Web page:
resources could be fierce.
"The proposed area of control is simply too vast, whether or not, as the
Government proposes, both institutions are to retain their separate
identities. The Government's plan is further complicated by reference to
the possible sharing of services between the National Library and the
National Museum which could dilute the services still further."
Smyrl acknowledges that there are savings to be made through the pooling
of public services resources. "Conservation and administration are just
two such areas that immediately spring to mind, but while libraries and
museums might appear to be similar they are actually very different
service providers.
"Staff trained in the care and control of archive materials require
quite different skills to those working in a library and economies of
scale will not be found by requiring flexibility from staff to work
across borders in the proposed new set-up. It is crucial that specialist
knowledge and training be recognised as essential in service delivery at
national institutions. The historians, academics, researchers and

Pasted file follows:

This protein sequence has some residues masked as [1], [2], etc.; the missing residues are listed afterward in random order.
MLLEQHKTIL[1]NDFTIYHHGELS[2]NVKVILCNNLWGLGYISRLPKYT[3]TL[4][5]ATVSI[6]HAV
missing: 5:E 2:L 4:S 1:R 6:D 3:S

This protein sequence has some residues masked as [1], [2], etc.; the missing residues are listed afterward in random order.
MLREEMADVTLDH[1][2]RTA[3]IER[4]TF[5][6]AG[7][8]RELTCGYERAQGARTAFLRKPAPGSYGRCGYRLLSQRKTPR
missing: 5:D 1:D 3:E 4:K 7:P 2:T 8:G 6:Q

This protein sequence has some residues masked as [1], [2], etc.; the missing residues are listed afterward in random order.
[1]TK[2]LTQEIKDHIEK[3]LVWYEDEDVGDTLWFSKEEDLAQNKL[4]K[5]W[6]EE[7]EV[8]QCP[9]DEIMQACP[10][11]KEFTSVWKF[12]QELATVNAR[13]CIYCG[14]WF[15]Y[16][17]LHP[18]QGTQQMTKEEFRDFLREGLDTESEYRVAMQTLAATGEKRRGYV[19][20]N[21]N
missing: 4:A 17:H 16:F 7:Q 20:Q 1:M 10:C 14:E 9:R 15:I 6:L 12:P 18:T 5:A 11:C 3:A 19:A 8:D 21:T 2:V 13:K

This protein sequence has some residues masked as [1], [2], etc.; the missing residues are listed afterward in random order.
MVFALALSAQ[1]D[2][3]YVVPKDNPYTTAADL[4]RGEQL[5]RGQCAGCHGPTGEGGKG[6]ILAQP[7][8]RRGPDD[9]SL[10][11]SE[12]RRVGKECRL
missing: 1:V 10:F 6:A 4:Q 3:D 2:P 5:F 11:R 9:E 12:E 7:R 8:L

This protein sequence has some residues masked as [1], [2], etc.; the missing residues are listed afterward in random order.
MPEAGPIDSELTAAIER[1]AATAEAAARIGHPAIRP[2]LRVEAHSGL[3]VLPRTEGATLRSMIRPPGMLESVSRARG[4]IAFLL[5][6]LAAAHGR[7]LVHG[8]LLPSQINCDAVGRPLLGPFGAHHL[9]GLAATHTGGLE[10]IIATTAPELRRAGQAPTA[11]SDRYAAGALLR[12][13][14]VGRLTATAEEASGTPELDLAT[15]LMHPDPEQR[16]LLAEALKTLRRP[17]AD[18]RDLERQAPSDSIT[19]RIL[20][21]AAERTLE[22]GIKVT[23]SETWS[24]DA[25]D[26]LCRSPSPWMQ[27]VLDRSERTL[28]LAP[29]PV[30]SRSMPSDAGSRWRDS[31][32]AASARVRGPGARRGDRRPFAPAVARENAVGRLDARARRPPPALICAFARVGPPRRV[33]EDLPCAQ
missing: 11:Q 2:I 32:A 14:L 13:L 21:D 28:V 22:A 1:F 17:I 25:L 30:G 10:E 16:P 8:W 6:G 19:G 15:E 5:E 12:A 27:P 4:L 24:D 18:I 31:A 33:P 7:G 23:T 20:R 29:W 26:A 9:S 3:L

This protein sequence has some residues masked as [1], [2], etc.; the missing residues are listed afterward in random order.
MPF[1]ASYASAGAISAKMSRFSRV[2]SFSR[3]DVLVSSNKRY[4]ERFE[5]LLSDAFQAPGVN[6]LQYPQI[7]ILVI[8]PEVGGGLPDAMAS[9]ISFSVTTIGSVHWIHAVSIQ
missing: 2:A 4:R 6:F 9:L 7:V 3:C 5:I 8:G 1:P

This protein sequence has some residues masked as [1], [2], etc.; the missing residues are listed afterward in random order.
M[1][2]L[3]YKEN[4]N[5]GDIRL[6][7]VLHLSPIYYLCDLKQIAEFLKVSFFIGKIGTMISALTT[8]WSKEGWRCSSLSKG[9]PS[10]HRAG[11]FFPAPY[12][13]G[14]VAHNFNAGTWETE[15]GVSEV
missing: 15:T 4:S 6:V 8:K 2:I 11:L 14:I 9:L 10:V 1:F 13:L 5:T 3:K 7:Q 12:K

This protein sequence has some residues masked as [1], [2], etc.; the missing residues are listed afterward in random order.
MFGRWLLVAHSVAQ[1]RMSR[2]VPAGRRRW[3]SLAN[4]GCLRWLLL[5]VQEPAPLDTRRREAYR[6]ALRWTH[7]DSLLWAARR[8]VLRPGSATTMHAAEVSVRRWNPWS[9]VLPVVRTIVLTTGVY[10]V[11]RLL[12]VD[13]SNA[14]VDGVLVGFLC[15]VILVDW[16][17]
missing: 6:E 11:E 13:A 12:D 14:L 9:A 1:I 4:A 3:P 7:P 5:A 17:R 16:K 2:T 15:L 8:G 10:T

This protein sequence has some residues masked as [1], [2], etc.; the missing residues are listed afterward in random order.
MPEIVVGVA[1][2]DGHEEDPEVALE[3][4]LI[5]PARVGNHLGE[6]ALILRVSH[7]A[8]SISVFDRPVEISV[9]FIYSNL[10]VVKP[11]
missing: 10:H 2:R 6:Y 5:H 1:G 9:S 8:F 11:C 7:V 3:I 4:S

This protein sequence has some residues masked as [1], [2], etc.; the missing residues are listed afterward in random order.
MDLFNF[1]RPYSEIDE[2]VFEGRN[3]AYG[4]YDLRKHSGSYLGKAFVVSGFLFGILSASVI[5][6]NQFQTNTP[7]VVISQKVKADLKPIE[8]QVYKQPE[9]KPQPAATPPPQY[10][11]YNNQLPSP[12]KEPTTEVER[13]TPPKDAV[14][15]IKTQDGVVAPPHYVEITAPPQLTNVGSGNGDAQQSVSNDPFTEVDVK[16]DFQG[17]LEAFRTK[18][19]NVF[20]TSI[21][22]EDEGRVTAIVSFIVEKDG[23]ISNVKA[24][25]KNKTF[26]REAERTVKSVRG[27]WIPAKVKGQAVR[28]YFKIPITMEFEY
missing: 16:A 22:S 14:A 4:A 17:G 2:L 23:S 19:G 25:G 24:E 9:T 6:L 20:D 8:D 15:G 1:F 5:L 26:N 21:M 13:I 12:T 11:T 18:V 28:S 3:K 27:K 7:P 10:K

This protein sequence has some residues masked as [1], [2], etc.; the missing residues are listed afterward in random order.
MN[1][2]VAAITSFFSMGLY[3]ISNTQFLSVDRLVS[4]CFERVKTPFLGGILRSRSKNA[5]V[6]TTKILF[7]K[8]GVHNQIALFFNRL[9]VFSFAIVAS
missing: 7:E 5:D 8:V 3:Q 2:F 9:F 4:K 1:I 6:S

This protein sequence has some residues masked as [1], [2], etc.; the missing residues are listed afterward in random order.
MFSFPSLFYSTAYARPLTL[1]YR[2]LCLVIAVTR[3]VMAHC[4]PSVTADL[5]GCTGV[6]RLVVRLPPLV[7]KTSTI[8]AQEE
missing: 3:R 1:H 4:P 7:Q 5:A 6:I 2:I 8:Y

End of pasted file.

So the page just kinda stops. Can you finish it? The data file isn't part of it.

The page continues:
genealogists using them rely heavily upon the staff's expertise and
"The IGRS welcomes the Government's initiative to see where savings can
be made but advises caution if irreparable damage to public service is
to be avoided. "

Thursday, November 17, 2011


With thanks to Christina Hunt and all her volunteers

New files in IGP Archives in the first half of November. 

This is for all of Ireland and I thought some of you might find something of interest.

*We have also added some transcriptions for grave stone contributions
in Monaghan and Longford.

Antrim Genealogy Archives - Military & Constabulary
1842 Royal Irish Constabulary

Armagh Genealogy Archives - Military & Constabulary
1842 Royal Irish Constabulary

Carlow Genealogy Archives - Military & Constabulary
1842 Royal Irish Constabulary

Cork Genealogy Archives
Cork 1842 Royal Irish Constabulary

Clare Genealogy Archives - Military & Constabulary
1842 Royal Irish Constabulary

Cavan Genealogy Archives - Military & Constabulary
1842 Royal Irish Constabulary

Dublin Genealogy Archives - Headstones - Glasnevin,
Glasnevin Part 8

Galway Genealogy Archives - Land
Encumbered Estate property of CHARLES BLAKE, Esq. (Tonroe) 1852

Mayo Genealogy Archives - Land
Encumbered Estate property of CHARLES BLAKE, Esq. (Tourard,
Killeenrevagh, Gortskehy) 1852

Monaghan Genealogy Archives - Headstones.
First Presbyterian Church, Ballybay

Roscommon Genealogy Archives - Cemetery Records
Walsh Family, old churchyard, Drum, Athlone

Tipperary Genealogy Archives - Miscellaneous Records
Pawnbrokers 1827- 1837

Tipperary Genealogy Archives - Photos
Monsea Cemetery & Church Ruins

Tipperary Genealogy Archives - Headstones
Moycarkey Graveyard (5 images)
Patrick Collins, Davy Thomas, Jeremiah Gleeson - (single headstones)

Wexford Genealogy Archives
- Headstones.
Gorey; Christ Church Graveyard (Church of Ireland)

Wexford Genealogy Archives - Directories
New Ross & Wexford 1820-1822 Directories